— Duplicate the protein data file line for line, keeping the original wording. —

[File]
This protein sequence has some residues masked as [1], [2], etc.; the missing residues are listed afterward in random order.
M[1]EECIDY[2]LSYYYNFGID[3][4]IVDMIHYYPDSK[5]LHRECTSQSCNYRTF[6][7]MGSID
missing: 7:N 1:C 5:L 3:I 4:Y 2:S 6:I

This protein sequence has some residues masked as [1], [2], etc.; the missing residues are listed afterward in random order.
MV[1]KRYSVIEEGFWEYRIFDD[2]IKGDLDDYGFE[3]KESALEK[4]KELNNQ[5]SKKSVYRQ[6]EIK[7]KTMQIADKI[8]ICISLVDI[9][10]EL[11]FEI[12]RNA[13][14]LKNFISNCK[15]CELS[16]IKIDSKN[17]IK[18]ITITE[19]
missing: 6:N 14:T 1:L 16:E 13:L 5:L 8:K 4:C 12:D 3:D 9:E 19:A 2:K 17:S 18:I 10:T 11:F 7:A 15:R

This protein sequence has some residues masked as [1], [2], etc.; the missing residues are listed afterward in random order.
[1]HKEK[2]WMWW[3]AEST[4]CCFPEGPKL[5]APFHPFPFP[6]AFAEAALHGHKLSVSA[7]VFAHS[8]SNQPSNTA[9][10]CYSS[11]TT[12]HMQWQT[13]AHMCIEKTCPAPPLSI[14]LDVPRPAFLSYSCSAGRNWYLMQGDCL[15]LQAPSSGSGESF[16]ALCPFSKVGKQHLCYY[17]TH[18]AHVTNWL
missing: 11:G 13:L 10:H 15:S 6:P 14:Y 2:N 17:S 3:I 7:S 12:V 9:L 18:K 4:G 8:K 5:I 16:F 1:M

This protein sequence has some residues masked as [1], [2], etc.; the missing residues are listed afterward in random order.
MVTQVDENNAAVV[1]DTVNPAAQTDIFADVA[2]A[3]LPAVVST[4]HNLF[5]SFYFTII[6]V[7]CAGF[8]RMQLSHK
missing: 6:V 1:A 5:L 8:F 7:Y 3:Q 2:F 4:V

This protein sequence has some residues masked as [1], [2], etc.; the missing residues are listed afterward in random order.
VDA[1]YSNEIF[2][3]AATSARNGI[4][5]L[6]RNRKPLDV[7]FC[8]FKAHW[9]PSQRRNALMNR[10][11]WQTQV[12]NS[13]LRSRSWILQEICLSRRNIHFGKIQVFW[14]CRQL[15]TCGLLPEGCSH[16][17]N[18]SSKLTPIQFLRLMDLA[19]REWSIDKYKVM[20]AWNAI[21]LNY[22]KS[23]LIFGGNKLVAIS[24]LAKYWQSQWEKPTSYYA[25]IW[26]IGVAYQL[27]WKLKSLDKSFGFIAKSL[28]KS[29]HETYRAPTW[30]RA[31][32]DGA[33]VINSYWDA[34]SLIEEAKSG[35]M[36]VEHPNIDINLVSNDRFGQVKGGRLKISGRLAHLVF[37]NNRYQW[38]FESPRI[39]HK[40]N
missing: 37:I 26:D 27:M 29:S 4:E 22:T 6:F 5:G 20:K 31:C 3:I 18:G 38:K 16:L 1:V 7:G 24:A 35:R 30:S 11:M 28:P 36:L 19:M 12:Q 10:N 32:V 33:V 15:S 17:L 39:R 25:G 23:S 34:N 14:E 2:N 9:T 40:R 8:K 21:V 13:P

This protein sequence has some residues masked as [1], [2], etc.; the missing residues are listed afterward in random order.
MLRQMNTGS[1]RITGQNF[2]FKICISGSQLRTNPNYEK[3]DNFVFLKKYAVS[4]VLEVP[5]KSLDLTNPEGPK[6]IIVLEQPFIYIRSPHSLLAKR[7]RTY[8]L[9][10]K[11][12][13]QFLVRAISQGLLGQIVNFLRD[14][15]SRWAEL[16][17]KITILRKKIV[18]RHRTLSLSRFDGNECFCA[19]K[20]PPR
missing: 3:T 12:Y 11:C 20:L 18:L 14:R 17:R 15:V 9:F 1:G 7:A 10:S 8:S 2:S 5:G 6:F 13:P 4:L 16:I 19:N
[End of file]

This protein sequence has some residues masked as [1], [2], etc.; the missing residues are listed afterward in random order.
M[1]EECIDY[2]LSYYYNFGID[3][4]IVDMIHYYPDSK[5]LHRECTSQSCNYRTF[6][7]MGSID
missing: 7:N 1:C 5:L 3:I 4:Y 2:S 6:I

This protein sequence has some residues masked as [1], [2], etc.; the missing residues are listed afterward in random order.
MV[1]KRYSVIEEGFWEYRIFDD[2]IKGDLDDYGFE[3]KESALEK[4]KELNNQ[5]SKKSVYRQ[6]EIK[7]KTMQIADKI[8]ICISLVDI[9][10]EL[11]FEI[12]RNA[13][14]LKNFISNCK[15]CELS[16]IKIDSKN[17]IK[18]ITITE[19]
missing: 6:N 14:T 1:L 16:E 13:L 5:L 8:K 4:C 12:D 3:D 9:E 19:A 2:K 17:S 18:I 10:T 11:F 7:A 15:R

This protein sequence has some residues masked as [1], [2], etc.; the missing residues are listed afterward in random order.
[1]HKEK[2]WMWW[3]AEST[4]CCFPEGPKL[5]APFHPFPFP[6]AFAEAALHGHKLSVSA[7]VFAHS[8]SNQPSNTA[9][10]CYSS[11]TT[12]HMQWQT[13]AHMCIEKTCPAPPLSI[14]LDVPRPAFLSYSCSAGRNWYLMQGDCL[15]LQAPSSGSGESF[16]ALCPFSKVGKQHLCYY[17]TH[18]AHVTNWL
missing: 11:G 13:L 10:H 15:S 6:P 14:Y 2:N 17:S 3:I 7:S 12:V 9:L 18:K 4:G 8:K 5:I 16:F 1:M

This protein sequence has some residues masked as [1], [2], etc.; the missing residues are listed afterward in random order.
MVTQVDENNAAVV[1]DTVNPAAQTDIFADVA[2]A[3]LPAVVST[4]HNLF[5]SFYFTII[6]V[7]CAGF[8]RMQLSHK
missing: 6:V 1:A 5:L 8:F 7:Y 3:Q 2:F 4:V

This protein sequence has some residues masked as [1], [2], etc.; the missing residues are listed afterward in random order.
VDA[1]YSNEIF[2][3]AATSARNGI[4][5]L[6]RNRKPLDV[7]FC[8]FKAHW[9]PSQRRNALMNR[10][11]WQTQV[12]NS[13]LRSRSWILQEICLSRRNIHFGKIQVFW[14]CRQL[15]TCGLLPEGCSH[16][17]N[18]SSKLTPIQFLRLMDLA[19]REWSIDKYKVM[20]AWNAI[21]LNY[22]KS[23]LIFGGNKLVAIS[24]LAKYWQSQWEKPTSYYA[25]IW[26]IGVAYQL[27]WKLKSLDKSFGFIAKSL[28]KS[29]HETYRAPTW[30]RA[31][32]DGA[33]VINSYWDA[34]SLIEEAKSG[35]M[36]VEHPNIDINLVSNDRFGQVKGGRLKISGRLAHLVF[37]NNRYQW[38]FESPRI[39]HK[40]N
missing: 37:I 26:D 27:M 29:S 4:E 22:T 6:F 5:G 20:K 31:C 3:I 18:G 38:K 16:L 1:V 7:G 24:A 35:R 30:S 11:M 28:P 36:L 19:M 12:Q 10:N 32:V 33:V 15:S 17:L 39:R 25:G 23:S 34:N 14:E 2:N 9:T 40:R 8:K 21:V 13:P

This protein sequence has some residues masked as [1], [2], etc.; the missing residues are listed afterward in random order.
MLRQMNTGS[1]RITGQNF[2]FKICISGSQLRTNPNYEK[3]DNFVFLKKYAVS[4]VLEVP[5]KSLDLTNPEGPK[6]IIVLEQPFIYIRSPHSLLAKR[7]RTY[8]L[9][10]K[11][12][13]QFLVRAISQGLLGQIVNFLRD[14][15]SRWAEL[16][17]KITILRKKIV[18]RHRTLSLSRFDGNECFCA[19]K[20]PPR
missing: 3:T 12:Y 11:C 20:L 18:L 14:R 17:R 15:V 9:F 1:G 7:A 10:S 8:S 2:S 5:G 6:F 13:P 4:L 16:I 19:N